Police Science Institute has carefully considered this question in the creation and implementation of its Fundamentals of Criminal Justice Course.
In brief, our “fascination” with the “criminal” effectively derives from a combination of our inherent “human traits”, our internal viewpoint of “right vs. wrong”, our psychological predispositions, and, the tremendous influence upon us of both literature and modern-day media.
We are intrigued by those who would dare to do the things we would never do. While the majority of us would never consider undertaking a clever robbery, we are fascinated by the motives, expertise, mental reasoning and “bravery” of those who would. That “fascination” is assuredly not a tacit approval of such an act, but rather serves to raise certain “emotions of excitement and dare” within all of us.
Similarly, we are intrigued by those who commit crimes … because our personal standards of “right vs. wrong” demand reaffirmation of all that we have been taught for the betterment of society that “the good guy wins” in this situation.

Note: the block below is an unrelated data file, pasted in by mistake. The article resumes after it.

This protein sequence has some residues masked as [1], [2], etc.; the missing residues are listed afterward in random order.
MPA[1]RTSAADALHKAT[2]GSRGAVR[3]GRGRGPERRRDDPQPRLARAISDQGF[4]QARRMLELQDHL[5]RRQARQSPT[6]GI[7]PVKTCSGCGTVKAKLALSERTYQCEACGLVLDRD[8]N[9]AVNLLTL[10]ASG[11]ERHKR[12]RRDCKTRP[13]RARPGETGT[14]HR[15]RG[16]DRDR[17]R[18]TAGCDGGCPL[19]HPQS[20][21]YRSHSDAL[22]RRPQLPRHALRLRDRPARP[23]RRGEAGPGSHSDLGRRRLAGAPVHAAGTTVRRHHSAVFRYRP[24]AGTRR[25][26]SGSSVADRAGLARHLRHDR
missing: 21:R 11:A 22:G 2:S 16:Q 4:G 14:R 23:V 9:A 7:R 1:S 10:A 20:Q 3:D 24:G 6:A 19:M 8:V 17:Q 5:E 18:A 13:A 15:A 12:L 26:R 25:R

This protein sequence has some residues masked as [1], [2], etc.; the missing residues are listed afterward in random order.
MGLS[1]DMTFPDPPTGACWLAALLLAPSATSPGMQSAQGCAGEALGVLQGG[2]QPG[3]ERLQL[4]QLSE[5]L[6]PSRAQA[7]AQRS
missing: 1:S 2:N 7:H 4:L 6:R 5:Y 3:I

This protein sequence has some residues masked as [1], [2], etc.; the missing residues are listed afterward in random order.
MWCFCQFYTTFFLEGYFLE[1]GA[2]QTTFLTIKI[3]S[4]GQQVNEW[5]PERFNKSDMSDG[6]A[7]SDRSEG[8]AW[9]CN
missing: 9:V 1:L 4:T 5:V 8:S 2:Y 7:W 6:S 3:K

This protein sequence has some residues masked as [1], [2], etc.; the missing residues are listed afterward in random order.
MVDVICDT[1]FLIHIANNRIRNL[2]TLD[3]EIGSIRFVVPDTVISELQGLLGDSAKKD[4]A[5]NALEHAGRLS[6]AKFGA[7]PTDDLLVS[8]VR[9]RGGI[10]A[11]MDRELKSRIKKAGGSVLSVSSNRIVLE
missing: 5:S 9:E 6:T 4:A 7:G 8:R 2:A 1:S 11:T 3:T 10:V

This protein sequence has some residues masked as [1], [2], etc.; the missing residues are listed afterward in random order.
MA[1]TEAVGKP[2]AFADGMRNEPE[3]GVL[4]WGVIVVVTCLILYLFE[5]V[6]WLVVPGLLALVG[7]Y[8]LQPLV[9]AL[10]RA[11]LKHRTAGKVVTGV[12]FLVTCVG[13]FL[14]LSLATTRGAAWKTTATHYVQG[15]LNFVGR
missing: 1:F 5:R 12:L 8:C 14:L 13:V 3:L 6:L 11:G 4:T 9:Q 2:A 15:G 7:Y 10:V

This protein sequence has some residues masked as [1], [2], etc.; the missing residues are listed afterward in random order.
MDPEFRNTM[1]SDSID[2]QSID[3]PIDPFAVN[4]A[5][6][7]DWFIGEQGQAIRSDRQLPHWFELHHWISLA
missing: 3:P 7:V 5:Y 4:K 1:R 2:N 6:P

While we enjoy reading about or watching movies wherein crimes are committed, in this scenario, we are “quietly / deeply” hoping that “justice will prevail” (as we have been taught SHOULD happen) and therefore we “root” for the Police, the Detective, the Lawyer ... “the good guy”. Our ultimate hope derives from the satisfaction that the criminal will be caught, convicted and punished so “society can live happily ever-after”.
Whatever the “basis” of our historical and ongoing “fascination” with the “criminal”, we are for certain not going to be devoid of either real-life or fictional examples of the “criminal mind in action”.